(Bloomberg) — The U.S. Supreme Court backed out of a divisive clash involving religious groups that object to contraceptive coverage under the Affordable Care Act, issuing a compromise decision that said the two sides might be able to work out their differences.
Releasing an unsigned, seven-paragraph opinion in one of its most closely watched disputes, the court said it “expresses no view on the merits of the cases" and sent them back to federal appeals courts around the country. The opinion pointed the Obama administration and suing religious groups to an unusual proposal the justices floated in March after arguments suggested a possible 4-4 deadlock.
The decision underscored the difficulties posed to the court by the vacancy created by Justice Antonin Scalia’s Feb. 13 death. With Senate Republicans refusing to consider President Barack Obama’s nomination of Judge Merrick Garland, the vacancy may extend at least through the November election.
At issue was the Obama administration’s plan for accommodating religious groups that don’t want to provide birth control coverage for employees or students. The administration offered objecting groups two options: They could shift responsibility onto their insurer by providing it with a “self-certification” form, or they could notify the Department of Health and Human Services of their objection and provide contact information for their insurer.
The religious groups, which consider some forms of contraception to be the same as abortion, say they shouldn’t have to play even the limited role envisioned by the administration. The groups sued claiming violation of a federal religious-rights law.
In the court’s March 29 proposal, the justices asked the two sides to consider an alternative approach under which the objecting groups wouldn’t have to provide any notice at all.
Although neither side fully embraced that proposal, the court’s decision Monday said the justices saw reason for optimism.
"Both petitioners and the government now confirm that such an option is feasible," the court said.
The court said that, in the interim, the government was free to take steps -- presumably by contacting insurance companies — to ensure that people working for the suing groups can receive contraceptives at no cost. The court also said that the government can’t impose penalties on the groups involved in the case for failing to provide additional notice of their objections.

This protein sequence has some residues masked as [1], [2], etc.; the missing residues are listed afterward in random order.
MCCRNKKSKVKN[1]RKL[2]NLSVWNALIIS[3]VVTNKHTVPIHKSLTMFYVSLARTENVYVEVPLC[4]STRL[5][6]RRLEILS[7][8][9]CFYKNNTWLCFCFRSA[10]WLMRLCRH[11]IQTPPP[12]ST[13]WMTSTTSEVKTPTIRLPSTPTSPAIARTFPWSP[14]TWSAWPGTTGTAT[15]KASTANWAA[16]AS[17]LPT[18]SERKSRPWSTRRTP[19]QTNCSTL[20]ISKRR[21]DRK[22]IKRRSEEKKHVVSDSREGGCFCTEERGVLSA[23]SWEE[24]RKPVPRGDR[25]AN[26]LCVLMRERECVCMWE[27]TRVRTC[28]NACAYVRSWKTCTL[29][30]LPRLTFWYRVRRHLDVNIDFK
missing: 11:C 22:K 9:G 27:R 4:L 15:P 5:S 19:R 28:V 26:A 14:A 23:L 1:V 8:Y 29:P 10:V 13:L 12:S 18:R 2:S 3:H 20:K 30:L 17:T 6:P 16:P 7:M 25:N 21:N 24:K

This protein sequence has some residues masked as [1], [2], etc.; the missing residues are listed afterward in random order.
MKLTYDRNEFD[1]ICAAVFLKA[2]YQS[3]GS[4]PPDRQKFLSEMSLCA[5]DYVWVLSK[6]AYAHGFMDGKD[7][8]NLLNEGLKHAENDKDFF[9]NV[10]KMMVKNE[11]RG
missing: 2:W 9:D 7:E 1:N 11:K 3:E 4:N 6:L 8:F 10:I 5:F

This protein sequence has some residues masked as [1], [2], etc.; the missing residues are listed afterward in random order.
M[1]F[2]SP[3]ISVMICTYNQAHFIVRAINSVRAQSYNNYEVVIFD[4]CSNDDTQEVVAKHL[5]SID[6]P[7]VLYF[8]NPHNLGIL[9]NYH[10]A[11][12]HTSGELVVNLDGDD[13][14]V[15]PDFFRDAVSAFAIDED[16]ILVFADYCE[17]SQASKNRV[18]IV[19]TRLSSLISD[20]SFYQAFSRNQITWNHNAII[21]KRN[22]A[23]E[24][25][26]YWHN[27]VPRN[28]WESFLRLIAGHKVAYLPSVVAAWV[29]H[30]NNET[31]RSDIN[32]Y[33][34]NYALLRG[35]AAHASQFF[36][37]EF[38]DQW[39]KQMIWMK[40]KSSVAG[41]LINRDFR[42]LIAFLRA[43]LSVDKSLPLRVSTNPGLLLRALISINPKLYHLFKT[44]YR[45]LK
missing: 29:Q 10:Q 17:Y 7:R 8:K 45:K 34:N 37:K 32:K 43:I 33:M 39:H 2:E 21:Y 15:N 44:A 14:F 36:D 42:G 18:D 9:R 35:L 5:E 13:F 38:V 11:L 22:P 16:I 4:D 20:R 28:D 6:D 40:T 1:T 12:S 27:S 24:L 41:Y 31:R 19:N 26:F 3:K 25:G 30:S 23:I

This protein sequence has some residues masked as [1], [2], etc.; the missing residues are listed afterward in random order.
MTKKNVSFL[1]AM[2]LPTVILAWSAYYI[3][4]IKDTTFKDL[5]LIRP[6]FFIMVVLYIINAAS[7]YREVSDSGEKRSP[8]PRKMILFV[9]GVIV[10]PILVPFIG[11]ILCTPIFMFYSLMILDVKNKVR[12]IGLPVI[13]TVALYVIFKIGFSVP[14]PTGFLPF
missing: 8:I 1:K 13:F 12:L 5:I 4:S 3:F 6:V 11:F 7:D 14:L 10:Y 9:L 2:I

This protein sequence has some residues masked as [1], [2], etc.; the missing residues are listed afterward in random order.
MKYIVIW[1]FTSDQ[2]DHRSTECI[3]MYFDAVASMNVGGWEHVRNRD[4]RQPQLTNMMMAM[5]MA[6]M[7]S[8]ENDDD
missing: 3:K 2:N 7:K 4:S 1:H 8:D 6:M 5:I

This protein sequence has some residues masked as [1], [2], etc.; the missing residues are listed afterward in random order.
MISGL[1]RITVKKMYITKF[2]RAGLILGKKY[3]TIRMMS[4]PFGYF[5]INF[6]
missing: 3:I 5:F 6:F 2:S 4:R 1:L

Both sides claimed at least a measure of victory. Mark Rienzi, a lawyer at the Becket Fund for Religious Liberty, called the ruling "an important win" for his client, the Little Sisters of the Poor, an order of Catholic nuns.
“It is crucial that the justices unanimously ordered the government not to impose these fines and indicated that the government doesn’t need any notice to figure out what should now be obvious — the Little Sisters respectfully object," Rienzi said in a statement.
"The Supreme Court could have ruled against us, but evidently the Obama administration did not succeed in persuading them to do so," said Frank Pavone, a priest and the director of Priests for Life, another objecting group.
Advocates for women’s rights disagreed. "This order is not a victory for them," said Gretchen Borchelt, vice president of the National Women’s Law Center. "This court makes it clear that this is not a ruling on the merits."
White House spokesman Josh Earnest said the ruling "protects the ability of women nationwide to continue to get access to their health care."
Still, the ruling produced at least as much confusion as clarity. "Not many pages and a lot of questions coming from it," said Louise Melling, deputy legal director of the American Civil Liberties Union, which supports the administration in the case.
The ultimate resolution of the issue almost certainly will have to wait for the presidential election in November. The probable race between presumptive Republican nominee Donald Trump and leading Democratic contender Hillary Clinton may determine both the identity of the next justice and the fate of the contraceptive policy itself.
The lead case is Zubik v. Burwell, 14-1418.
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